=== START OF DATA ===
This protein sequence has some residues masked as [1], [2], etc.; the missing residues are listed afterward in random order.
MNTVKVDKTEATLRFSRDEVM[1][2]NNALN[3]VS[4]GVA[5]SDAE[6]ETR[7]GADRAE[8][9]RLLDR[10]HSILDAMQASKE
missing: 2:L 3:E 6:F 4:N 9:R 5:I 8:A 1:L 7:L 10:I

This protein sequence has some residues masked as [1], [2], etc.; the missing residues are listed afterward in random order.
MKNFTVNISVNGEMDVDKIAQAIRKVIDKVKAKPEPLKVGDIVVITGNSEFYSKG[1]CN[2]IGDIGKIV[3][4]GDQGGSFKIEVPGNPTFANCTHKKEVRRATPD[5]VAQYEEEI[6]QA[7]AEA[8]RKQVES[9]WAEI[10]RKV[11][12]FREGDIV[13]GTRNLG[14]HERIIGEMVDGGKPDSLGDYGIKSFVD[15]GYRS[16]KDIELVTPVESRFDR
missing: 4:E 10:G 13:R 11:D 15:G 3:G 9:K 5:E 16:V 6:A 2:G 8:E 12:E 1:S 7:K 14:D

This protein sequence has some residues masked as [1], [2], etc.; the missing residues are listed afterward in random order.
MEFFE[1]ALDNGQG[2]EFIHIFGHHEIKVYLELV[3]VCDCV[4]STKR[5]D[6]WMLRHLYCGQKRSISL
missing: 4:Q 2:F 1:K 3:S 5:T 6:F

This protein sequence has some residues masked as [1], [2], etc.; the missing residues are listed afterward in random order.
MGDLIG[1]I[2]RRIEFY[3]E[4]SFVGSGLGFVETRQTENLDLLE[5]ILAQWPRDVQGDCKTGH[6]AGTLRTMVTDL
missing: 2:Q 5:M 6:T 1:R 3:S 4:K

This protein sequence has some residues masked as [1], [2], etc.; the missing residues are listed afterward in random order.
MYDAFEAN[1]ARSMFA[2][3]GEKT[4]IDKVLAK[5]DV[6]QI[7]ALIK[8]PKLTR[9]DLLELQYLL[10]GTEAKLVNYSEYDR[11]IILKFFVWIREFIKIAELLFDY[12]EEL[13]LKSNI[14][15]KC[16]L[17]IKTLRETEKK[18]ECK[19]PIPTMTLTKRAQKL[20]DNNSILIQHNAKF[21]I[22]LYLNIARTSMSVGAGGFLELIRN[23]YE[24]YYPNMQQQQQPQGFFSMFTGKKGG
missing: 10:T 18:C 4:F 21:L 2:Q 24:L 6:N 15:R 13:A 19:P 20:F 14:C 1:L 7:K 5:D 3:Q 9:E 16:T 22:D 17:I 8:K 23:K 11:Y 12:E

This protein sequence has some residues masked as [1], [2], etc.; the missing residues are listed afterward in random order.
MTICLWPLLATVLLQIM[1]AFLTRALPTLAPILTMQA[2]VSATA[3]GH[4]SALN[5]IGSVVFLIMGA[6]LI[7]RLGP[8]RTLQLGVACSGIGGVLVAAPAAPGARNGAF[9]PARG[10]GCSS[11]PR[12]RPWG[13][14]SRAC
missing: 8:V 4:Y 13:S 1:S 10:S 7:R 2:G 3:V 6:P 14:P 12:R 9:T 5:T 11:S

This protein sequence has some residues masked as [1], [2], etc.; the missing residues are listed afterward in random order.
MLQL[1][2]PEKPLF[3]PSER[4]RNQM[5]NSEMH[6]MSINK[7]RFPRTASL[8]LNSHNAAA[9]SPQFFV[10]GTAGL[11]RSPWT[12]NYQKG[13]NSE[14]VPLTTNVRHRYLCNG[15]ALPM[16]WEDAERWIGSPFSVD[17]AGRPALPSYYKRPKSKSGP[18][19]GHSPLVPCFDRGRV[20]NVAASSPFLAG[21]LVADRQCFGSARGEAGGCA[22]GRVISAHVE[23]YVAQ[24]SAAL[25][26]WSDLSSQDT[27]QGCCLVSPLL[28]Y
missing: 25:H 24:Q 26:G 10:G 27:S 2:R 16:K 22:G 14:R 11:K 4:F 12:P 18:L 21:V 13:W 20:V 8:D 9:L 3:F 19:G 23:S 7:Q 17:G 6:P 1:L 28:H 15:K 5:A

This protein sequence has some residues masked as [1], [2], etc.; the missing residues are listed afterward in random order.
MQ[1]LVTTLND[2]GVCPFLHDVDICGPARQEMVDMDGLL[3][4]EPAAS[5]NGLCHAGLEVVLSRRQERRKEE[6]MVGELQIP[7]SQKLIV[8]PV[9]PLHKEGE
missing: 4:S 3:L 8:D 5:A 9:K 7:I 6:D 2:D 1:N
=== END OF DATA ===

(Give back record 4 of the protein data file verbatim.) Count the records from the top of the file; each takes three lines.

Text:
This protein sequence has some residues masked as [1], [2], etc.; the missing residues are listed afterward in random order.
MGDLIG[1]I[2]RRIEFY[3]E[4]SFVGSGLGFVETRQTENLDLLE[5]ILAQWPRDVQGDCKTGH[6]AGTLRTMVTDL
missing: 2:Q 5:M 6:T 1:R 3:S 4:K